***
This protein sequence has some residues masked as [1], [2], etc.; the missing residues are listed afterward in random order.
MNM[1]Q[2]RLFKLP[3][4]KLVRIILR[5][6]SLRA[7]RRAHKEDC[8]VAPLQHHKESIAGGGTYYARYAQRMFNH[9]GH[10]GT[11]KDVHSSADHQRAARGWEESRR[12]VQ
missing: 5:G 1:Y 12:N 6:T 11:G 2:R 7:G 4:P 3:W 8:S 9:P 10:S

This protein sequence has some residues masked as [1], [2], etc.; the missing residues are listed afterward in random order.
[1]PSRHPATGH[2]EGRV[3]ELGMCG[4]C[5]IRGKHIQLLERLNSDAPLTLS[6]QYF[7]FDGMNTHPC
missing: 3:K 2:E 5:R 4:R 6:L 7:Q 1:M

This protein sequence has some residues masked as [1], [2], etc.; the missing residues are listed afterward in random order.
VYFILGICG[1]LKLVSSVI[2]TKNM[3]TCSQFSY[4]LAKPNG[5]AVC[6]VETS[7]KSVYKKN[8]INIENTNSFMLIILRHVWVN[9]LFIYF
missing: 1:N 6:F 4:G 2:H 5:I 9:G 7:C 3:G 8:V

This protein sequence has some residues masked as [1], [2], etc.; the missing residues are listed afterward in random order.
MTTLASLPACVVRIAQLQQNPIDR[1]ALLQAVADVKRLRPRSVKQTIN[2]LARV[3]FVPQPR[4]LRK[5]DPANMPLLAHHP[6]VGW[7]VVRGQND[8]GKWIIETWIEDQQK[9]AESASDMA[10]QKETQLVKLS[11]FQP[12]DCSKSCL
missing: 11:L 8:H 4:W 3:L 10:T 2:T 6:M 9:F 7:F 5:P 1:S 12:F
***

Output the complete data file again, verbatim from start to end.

This protein sequence has some residues masked as [1], [2], etc.; the missing residues are listed afterward in random order.
MNM[1]Q[2]RLFKLP[3][4]KLVRIILR[5][6]SLRA[7]RRAHKEDC[8]VAPLQHHKESIAGGGTYYARYAQRMFNH[9]GH[10]GT[11]KDVHSSADHQRAARGWEESRR[12]VQ
missing: 5:G 1:Y 12:N 6:T 11:G 2:R 7:G 4:P 3:W 8:S 9:P 10:S

This protein sequence has some residues masked as [1], [2], etc.; the missing residues are listed afterward in random order.
[1]PSRHPATGH[2]EGRV[3]ELGMCG[4]C[5]IRGKHIQLLERLNSDAPLTLS[6]QYF[7]FDGMNTHPC
missing: 3:K 2:E 5:R 4:R 6:L 7:Q 1:M

This protein sequence has some residues masked as [1], [2], etc.; the missing residues are listed afterward in random order.
VYFILGICG[1]LKLVSSVI[2]TKNM[3]TCSQFSY[4]LAKPNG[5]AVC[6]VETS[7]KSVYKKN[8]INIENTNSFMLIILRHVWVN[9]LFIYF
missing: 1:N 6:F 4:G 2:H 5:I 9:G 7:C 3:G 8:V

This protein sequence has some residues masked as [1], [2], etc.; the missing residues are listed afterward in random order.
MTTLASLPACVVRIAQLQQNPIDR[1]ALLQAVADVKRLRPRSVKQTIN[2]LARV[3]FVPQPR[4]LRK[5]DPANMPLLAHHP[6]VGW[7]VVRGQND[8]GKWIIETWIEDQQK[9]AESASDMA[10]QKETQLVKLS[11]FQP[12]DCSKSCL
missing: 11:L 8:H 4:W 3:L 10:T 2:T 6:M 9:F 7:F 5:P 1:S 12:F